Keyword Success Cuts Candidate Costs For Texas Health Care Provider

A year ago, Baylor Health Care System launched a keyword marketing campaign, buying ads on a variety of search engines. After 11 months of what began as an experiment, Baylor has generated 12,455 applicants at an average cost per applicant of $3.35.

“It’s worked very well for us,” says Baylor’s HR Communications Director, Eileen Bouthillet

Baylor’s story was told Monday in the Wall Street Journal, which also detailed last fall’s seasonal hiring push by United Parcel Service. Both companies told the Journal that search engine marketing produced more applicants at a lower cost than did print.

“We’re cutting newsprint wherever we can and trying to move more to online media,” Matthew Lavery, corporate workforce planning manager, told the Journal. “Google is outperforming other online media.”

Bouthillet, who provided us with updated cost per applicant figures, says Baylor worked with TMP Worldwide’s Dallas office to develop a campaign and track the source of the applicants. By far, keyword buys on Google, Yahoo, Indeed, and SimplyHired yielded the largest number of candidates at the lowest cost. But the job boards also performed well, even if they were 7.5 times more costly per candidate.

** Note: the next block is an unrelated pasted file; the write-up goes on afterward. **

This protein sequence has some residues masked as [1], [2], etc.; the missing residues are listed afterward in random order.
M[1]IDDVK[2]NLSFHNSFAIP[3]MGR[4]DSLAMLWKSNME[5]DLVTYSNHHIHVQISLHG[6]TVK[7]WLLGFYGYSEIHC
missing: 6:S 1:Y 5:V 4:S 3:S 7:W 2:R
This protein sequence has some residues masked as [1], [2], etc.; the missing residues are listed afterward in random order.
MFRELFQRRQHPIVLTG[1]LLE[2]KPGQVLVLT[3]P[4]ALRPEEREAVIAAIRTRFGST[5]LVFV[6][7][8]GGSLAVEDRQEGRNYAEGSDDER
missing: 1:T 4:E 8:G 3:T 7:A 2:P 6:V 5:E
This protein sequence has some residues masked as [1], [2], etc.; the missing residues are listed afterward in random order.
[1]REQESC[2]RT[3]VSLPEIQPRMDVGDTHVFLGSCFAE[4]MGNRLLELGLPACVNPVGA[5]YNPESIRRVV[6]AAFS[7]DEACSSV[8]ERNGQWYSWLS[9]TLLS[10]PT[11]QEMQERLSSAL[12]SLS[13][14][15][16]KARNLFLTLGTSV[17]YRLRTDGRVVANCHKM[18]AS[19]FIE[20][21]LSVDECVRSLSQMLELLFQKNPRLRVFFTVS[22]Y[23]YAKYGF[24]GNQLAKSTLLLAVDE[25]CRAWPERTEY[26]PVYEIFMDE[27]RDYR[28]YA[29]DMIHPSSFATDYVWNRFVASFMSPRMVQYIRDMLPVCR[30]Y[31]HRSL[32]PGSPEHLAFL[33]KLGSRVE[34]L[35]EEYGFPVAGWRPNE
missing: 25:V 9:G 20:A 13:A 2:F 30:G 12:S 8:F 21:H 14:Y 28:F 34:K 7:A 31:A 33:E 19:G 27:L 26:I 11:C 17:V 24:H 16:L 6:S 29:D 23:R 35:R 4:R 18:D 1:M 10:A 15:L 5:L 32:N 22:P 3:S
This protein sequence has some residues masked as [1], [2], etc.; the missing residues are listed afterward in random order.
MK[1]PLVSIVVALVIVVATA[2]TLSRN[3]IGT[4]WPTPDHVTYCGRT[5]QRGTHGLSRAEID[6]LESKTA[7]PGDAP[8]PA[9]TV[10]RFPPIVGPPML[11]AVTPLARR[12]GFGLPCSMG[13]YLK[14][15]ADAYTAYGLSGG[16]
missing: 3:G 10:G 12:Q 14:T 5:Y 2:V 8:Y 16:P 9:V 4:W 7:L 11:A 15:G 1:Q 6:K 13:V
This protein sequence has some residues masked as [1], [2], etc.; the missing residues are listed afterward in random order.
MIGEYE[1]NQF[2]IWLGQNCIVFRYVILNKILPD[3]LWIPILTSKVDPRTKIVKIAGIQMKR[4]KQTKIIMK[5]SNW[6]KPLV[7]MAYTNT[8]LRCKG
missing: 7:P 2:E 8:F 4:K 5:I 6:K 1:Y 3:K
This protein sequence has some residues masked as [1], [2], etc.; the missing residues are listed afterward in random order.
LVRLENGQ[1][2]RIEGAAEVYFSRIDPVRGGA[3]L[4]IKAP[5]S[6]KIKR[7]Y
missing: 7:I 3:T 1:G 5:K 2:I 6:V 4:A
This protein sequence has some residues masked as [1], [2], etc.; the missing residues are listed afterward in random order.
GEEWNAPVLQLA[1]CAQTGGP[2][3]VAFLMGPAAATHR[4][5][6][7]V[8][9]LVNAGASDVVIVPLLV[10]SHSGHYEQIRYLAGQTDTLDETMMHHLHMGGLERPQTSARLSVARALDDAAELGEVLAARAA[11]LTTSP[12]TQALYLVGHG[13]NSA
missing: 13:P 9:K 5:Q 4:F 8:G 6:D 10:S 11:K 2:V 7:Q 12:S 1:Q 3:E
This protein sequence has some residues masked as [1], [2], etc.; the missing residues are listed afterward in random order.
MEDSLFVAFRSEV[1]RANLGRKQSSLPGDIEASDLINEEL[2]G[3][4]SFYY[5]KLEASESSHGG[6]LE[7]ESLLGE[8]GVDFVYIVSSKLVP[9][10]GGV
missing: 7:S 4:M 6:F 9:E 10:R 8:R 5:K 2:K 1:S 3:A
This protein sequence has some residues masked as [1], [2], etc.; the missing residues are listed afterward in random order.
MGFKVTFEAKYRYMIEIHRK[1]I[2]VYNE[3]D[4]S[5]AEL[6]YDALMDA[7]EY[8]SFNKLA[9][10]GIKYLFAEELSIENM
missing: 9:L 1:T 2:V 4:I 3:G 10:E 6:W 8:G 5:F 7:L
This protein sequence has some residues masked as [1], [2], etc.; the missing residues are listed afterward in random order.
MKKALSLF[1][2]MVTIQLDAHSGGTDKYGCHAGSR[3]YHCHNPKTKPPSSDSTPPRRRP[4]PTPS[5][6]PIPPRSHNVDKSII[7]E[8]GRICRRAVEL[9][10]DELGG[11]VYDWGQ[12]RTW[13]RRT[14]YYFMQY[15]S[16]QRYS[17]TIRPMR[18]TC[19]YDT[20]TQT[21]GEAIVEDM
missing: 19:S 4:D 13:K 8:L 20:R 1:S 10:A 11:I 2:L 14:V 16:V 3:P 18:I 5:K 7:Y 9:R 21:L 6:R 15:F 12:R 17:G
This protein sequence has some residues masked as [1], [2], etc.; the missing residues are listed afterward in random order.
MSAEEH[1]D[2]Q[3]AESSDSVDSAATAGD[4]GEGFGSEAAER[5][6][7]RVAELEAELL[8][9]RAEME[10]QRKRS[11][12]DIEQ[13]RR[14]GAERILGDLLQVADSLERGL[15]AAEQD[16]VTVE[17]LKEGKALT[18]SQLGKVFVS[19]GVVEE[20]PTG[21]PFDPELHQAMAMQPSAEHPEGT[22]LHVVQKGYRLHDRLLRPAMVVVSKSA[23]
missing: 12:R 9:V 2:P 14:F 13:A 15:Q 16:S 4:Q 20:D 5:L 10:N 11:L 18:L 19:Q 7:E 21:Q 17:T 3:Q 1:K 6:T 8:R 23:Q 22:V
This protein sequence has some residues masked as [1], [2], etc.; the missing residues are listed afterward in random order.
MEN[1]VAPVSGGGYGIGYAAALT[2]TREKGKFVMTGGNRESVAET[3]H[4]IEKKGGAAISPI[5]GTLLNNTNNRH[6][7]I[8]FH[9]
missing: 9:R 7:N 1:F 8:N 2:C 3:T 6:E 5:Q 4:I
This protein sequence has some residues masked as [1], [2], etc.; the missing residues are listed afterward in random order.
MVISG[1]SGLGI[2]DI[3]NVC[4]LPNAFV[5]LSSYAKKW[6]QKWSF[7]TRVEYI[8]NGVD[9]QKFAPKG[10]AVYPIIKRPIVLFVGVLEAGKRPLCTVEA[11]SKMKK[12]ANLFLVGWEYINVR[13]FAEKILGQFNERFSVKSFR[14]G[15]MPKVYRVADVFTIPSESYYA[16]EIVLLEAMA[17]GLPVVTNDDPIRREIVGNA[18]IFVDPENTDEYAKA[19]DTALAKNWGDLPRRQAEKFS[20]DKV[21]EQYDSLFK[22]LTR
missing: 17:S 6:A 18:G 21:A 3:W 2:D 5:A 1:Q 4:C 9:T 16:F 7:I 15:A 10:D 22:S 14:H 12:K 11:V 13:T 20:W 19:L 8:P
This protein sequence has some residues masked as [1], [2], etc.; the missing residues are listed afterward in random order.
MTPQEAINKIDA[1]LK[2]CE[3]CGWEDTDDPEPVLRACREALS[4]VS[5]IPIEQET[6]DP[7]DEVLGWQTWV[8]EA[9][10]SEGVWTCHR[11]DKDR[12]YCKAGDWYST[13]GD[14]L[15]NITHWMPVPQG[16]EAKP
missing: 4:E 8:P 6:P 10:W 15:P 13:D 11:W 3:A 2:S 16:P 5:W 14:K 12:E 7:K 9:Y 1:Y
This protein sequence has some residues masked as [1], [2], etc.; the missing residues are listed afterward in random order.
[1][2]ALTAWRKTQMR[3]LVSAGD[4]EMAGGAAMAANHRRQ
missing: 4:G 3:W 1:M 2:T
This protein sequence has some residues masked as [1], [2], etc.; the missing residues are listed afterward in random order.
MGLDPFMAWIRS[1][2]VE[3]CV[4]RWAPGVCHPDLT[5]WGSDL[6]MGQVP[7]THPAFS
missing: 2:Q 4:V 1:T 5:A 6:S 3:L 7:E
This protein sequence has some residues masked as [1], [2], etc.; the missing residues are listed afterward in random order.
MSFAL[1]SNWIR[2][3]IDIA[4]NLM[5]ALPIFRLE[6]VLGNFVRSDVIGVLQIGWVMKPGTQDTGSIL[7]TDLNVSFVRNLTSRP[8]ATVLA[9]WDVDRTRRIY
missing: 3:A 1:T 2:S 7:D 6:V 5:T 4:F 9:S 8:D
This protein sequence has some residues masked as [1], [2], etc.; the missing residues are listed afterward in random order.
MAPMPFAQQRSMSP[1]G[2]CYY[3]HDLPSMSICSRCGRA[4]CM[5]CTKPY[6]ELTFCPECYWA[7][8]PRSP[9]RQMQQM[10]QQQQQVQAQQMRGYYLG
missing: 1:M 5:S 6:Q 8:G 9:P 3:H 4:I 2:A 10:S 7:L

CareerBuilder job postings were responsible for 52 percent of all the candidates coming from the job boards, which, cumulatively, had a cost per applicant of $25.43.

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Compare that to the $403.14 Baylor spent per candidate on print.

Bouthillet also improved Baylor’s career center to make listings and the specific specialties more friendly to search engines, which also made them easier for candidates to find. Working with her staff web specialist, Bouthillet crafted custom landing pages for the keywords. So instead of a generic nursing page, she and her communications staff created pages for all the key nursing specialties being sought.

Optimizing the career site and job listings, she told us, was “kind of a no-brainer. We got better placement on the search engines and that helped drive candidates.” The Baylor name was also a draw.

The next step in the program is to track the hires. “It’s horribly inaccurate when candidates self-select,” Bouthillet acknowledges, which is why the TMP-crafted campaign embedded source tags into each component. Now, she and TMP have been pushing Taleo, Baylor’s ATS vendor, to incorporate TMP’s tracking tags to track both source and cost of hire right down to specific keywords, sites and whatever campaign media are used.

John Zappe is the editor of TLNT.com and a contributing editor of ERE.net. John was a newspaper reporter and editor until his geek gene lead him to launch his first website in 1994. He developed and managed online newspaper employment sites and sold advertising services to recruiters and employers. Before joining ERE Media in 2006, John was a senior consultant and analyst with Advanced Interactive Media and previously was Vice President of Digital Media for the Los Angeles Newspaper Group.